RECENT rains in the SE have had a great ecological effect on the region, experts say.
With 43.6mm of rain falling in the area from August 19 to last Friday, Bool Lagoon is beginning to fill up for the first time this year.
Department of Environment, Water and Natural Resources district ranger for the Upper SE Brian Robins first noticed Mosquito Creek, which feeds into Hacks Lagoon and subsequently Bool Lagoon, flowing.
"I checked late last week and saw there was a flow in Mosquito Creek through Langkoop," Mr Robins said.
"On Sunday (August 19) water started flowing down the creek past Struan into Hacks Lagoon.
"Hacks Lagoon then overflowed and began filling into Bool Lagoon.
As of last Friday, Mr Robins estimates 700 megalitres has flowed into Hacks/Bool Lagoon.
He said the rains and the lagoon filling as a result was great for local fauna.
"It's very good ecologically - we're getting the breeding of birds for example," he noted.
"It supports a lot of invertebrates, insects and birds within the area.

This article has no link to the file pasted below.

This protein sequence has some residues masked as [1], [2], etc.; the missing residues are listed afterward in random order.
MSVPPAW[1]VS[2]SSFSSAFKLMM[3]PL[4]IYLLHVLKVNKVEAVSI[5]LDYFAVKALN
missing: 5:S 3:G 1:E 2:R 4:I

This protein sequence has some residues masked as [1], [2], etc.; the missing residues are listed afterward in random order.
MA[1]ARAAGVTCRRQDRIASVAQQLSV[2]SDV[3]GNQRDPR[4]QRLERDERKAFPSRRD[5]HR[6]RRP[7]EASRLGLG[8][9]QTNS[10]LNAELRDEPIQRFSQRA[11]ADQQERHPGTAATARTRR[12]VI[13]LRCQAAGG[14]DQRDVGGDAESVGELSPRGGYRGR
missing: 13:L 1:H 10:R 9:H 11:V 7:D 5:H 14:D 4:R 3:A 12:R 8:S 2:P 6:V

He said there were 22 different species of wading birds currently enjoying the muddy conditions of the lagoon having a slight amount of water.
"There's quite a few wetland birds around at the moment, they're enjoying the mudflats."
"As the lagoon fills and the water gets closer and closer to the margin, more birds begin to arrive and breed from places as far away as Japan and China and even Siberia - up to 150 different species including 48 known breeders.
Black Swans and their young cygnets, Egrets, Ibis and Magpie Geese are now starting to populate the lagoon.
Mr Robins said anticipated spring rains would further enhance the breeding of the birds.
"It's going to help - lots of the breeding is done in Hacks Lagoon so as long as that remains filled up it'll be fine.
"With the increased bird population there comes an increased demand for food sources - also flourishing with the rains filling up the lagoon and providing them with suitable habitat.
The Southern Bell Frog is one of these food sources - surviving well despite being endangered elsewhere.
"They're certainly endangered in SA but there's quite a stronghold here in Bool Lagoon for them," Mr Robins said.
"We need to continue getting wet years to sustain their population."
He concedes the lagoon won't fill up to the extent it has done in recent years - resulting in the water needing to be let out - with only 10 per cent filled at this stage.
"It's fairly late at the moment - unless we get good continued spring rains it probably won't fill," Mr Robins estimated.
"I don't think it will fill at all - we won't need to let water out."